- Link: Praxeology - Episode 2 - Methodology
- Length: 4:42
- Notes: As of 2013-03-09, the video is prefaced by a 90-second advertisement which can be skipped after 15 seconds. The content starts with a brief recap of the previous episode; new information starts around the 20-second mark.
Logical fallacies aside, the primary assertion here is that human actions are purposeful. Since some human actions are clearly not purposeful, it is necessary to make some assumptions in order to fit this statement into a reality-based framework. The following interpretations are consistent with reality:
- This is a claim about reality, and it is false; therefore nothing concluded from it can be assumed to be true.
- This is not a claim about reality, but rather a hypothetical statement: If all human actions were purposeful, then the following conclusions (i.e. Praxeology) must also be true.
- This is not an absolute claim, but rather a setting of context: To the extent that human actions are purposeful, the following conclusions (i.e. Praxeology) are true. In other words, Praxeology applies strictly to purposeful actions.
The final interpretation seems like the only one in which there is any practical point in studying Praxeology, so we will proceed with looking at the rest of the series under that interpretation. Praxeology applies only to actions that are clearly purposeful, and not to those which are arguably non-purposeful.
"Unlike chemistry or physics, when approaching human beings, praxeology has to employ a method of acquiring knowledge that does not rely on observation but on discursive reasoning1 -- or we may say 'logical deduction'. The laws that Praxeology arrives at are necessarily true and universal because they're logically implied by simple and undeniable facts."
"A fact is undeniable when any attempt to deny it must prove it to be true. Once we state one of these undeniable facts, we're able to discover further implied truths that hold at all times and to all individuals, regardless of sex, race, creed, or color. As long as the implied arguments are valid and their premises based on the initial undeniable truth, the soundness in every step of the logical chain is incontestable.2"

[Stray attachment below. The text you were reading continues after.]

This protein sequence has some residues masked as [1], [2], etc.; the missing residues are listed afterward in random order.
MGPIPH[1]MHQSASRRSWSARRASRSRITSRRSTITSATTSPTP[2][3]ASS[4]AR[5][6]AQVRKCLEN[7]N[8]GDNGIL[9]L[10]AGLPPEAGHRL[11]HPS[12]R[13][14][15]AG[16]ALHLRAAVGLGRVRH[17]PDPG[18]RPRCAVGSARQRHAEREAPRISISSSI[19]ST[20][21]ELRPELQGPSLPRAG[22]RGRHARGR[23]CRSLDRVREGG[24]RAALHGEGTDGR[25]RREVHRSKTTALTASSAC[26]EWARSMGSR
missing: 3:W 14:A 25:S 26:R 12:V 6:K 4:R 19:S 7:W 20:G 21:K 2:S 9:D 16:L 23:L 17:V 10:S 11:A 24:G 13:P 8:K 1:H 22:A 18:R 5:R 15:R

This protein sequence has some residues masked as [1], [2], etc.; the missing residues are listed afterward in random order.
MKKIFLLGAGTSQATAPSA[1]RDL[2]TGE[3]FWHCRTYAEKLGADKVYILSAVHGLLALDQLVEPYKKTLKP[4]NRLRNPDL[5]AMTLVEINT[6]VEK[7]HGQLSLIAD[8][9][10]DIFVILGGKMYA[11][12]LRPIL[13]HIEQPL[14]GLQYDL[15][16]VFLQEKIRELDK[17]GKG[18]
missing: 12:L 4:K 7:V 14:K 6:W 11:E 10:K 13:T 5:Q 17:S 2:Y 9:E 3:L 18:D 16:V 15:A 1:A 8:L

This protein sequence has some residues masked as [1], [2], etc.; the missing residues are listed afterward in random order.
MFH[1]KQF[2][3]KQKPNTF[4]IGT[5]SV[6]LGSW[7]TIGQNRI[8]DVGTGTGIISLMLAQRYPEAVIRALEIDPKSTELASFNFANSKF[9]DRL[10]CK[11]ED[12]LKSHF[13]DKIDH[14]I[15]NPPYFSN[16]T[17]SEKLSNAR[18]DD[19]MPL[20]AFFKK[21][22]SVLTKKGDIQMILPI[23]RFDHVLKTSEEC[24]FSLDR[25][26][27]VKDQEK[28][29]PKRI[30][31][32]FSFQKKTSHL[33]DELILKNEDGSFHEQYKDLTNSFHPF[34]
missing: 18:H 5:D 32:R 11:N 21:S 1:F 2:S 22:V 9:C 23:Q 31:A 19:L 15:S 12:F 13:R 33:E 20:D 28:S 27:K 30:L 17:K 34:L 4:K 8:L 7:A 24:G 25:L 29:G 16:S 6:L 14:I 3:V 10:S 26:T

The starting point of Praxeology is one of these "undeniable truths": "Human action is purposeful behavior."3
(Just in case there's any doubt, she reiterates that all of Praxeology is based on this statement.)
This axiom is undeniable because in order to deny it, you have to act purposefully. ...therefore "logical deduction is the only necessary and fitting method to come to this conclusion."4
"...you might be asking yourself 'Is it appropriate to study human action through observation, or what scientists like to call induction?'5 To answer this we need only to consider the separation between the objects that sciences like chemistry or physics like to study and the unique characteristic of human beings that we stated before in our axiom. These sciences can plot out the courses of stones, atoms, or planets through cause and effect, but humans differ categorically in one key way: human being act!6 They have goals and purposes, and they try to achieve those goals. Stones, atoms, planets have no goals or preferences; hence, they either move or are moved. They cannot choose, select paths of action, or change their minds. [...] People cannot be quantified.7 People cannot be slotted and predicted as can objects without minds or without the capacity to learn and choose. The Action Axiom shows that the uniqueness of all individuals is the logically necessary starting point for studying human behavior."
Scientists have tried to disprove this, "but we can easily see how silly and futile their attempts are."8
(There is a brief interlude at Grand Central Station, where we're apparently supposed to be impressed yet again with how silly her straw-man is.)
"To try and box humans into the type of predictable data and statistics that work in sciences like biology, astronomy, or geology is not only completely inappropriate, but is essentially a denial of the Action Axiom, a contradiction."9